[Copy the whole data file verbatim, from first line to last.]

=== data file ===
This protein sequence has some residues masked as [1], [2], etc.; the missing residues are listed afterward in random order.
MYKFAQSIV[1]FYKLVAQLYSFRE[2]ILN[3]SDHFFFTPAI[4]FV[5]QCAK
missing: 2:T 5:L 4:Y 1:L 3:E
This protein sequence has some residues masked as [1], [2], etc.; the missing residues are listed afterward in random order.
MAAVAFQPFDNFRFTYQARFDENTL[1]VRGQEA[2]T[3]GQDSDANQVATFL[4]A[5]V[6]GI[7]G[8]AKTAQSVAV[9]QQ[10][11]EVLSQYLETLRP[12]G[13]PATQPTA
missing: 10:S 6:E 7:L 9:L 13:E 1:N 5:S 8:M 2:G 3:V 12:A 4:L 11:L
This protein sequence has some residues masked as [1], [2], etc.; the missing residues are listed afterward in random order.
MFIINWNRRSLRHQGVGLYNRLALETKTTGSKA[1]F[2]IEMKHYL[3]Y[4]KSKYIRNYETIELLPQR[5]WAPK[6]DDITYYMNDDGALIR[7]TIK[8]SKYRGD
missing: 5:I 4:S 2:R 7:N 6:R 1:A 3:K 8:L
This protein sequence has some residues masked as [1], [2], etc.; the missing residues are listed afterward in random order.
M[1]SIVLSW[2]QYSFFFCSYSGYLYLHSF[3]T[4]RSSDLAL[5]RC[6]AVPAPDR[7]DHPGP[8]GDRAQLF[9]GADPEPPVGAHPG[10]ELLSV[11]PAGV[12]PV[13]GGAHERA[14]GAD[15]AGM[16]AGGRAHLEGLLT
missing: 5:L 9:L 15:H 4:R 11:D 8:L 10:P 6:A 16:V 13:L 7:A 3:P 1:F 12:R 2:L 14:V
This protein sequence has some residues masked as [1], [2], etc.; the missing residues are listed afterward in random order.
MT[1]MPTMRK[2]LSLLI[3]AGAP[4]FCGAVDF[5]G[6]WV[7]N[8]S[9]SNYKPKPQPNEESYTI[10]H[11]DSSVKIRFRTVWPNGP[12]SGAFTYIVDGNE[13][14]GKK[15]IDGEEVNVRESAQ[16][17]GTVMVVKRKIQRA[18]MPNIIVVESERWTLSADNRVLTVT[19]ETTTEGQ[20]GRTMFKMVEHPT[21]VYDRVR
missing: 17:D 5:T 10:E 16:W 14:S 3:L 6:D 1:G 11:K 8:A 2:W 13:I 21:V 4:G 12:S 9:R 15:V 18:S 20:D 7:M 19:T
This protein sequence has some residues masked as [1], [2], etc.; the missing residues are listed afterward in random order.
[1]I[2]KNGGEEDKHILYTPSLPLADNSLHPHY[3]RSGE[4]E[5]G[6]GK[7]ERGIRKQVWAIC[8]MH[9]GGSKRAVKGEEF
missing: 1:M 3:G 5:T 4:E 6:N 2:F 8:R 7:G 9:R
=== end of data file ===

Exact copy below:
This protein sequence has some residues masked as [1], [2], etc.; the missing residues are listed afterward in random order.
MYKFAQSIV[1]FYKLVAQLYSFRE[2]ILN[3]SDHFFFTPAI[4]FV[5]QCAK
missing: 2:T 5:L 4:Y 1:L 3:E
This protein sequence has some residues masked as [1], [2], etc.; the missing residues are listed afterward in random order.
MAAVAFQPFDNFRFTYQARFDENTL[1]VRGQEA[2]T[3]GQDSDANQVATFL[4]A[5]V[6]GI[7]G[8]AKTAQSVAV[9]QQ[10][11]EVLSQYLETLRP[12]G[13]PATQPTA
missing: 10:S 6:E 7:L 9:L 13:E 1:N 5:S 8:M 2:G 3:V 12:A 4:L 11:L
This protein sequence has some residues masked as [1], [2], etc.; the missing residues are listed afterward in random order.
MFIINWNRRSLRHQGVGLYNRLALETKTTGSKA[1]F[2]IEMKHYL[3]Y[4]KSKYIRNYETIELLPQR[5]WAPK[6]DDITYYMNDDGALIR[7]TIK[8]SKYRGD
missing: 5:I 4:S 2:R 7:N 6:R 1:A 3:K 8:L
This protein sequence has some residues masked as [1], [2], etc.; the missing residues are listed afterward in random order.
M[1]SIVLSW[2]QYSFFFCSYSGYLYLHSF[3]T[4]RSSDLAL[5]RC[6]AVPAPDR[7]DHPGP[8]GDRAQLF[9]GADPEPPVGAHPG[10]ELLSV[11]PAGV[12]PV[13]GGAHERA[14]GAD[15]AGM[16]AGGRAHLEGLLT
missing: 5:L 9:L 15:H 4:R 11:D 8:L 10:P 6:A 16:V 13:L 7:A 3:P 1:F 12:R 2:L 14:V
This protein sequence has some residues masked as [1], [2], etc.; the missing residues are listed afterward in random order.
MT[1]MPTMRK[2]LSLLI[3]AGAP[4]FCGAVDF[5]G[6]WV[7]N[8]S[9]SNYKPKPQPNEESYTI[10]H[11]DSSVKIRFRTVWPNGP[12]SGAFTYIVDGNE[13][14]GKK[15]IDGEEVNVRESAQ[16][17]GTVMVVKRKIQRA[18]MPNIIVVESERWTLSADNRVLTVT[19]ETTTEGQ[20]GRTMFKMVEHPT[21]VYDRVR
missing: 17:D 5:T 10:E 16:W 14:S 3:L 6:D 1:G 11:K 8:A 2:W 13:I 21:V 4:G 12:S 9:R 15:V 18:S 20:D 7:M 19:T
This protein sequence has some residues masked as [1], [2], etc.; the missing residues are listed afterward in random order.
[1]I[2]KNGGEEDKHILYTPSLPLADNSLHPHY[3]RSGE[4]E[5]G[6]GK[7]ERGIRKQVWAIC[8]MH[9]GGSKRAVKGEEF
missing: 1:M 3:G 5:T 4:E 6:N 2:F 8:R 7:G 9:R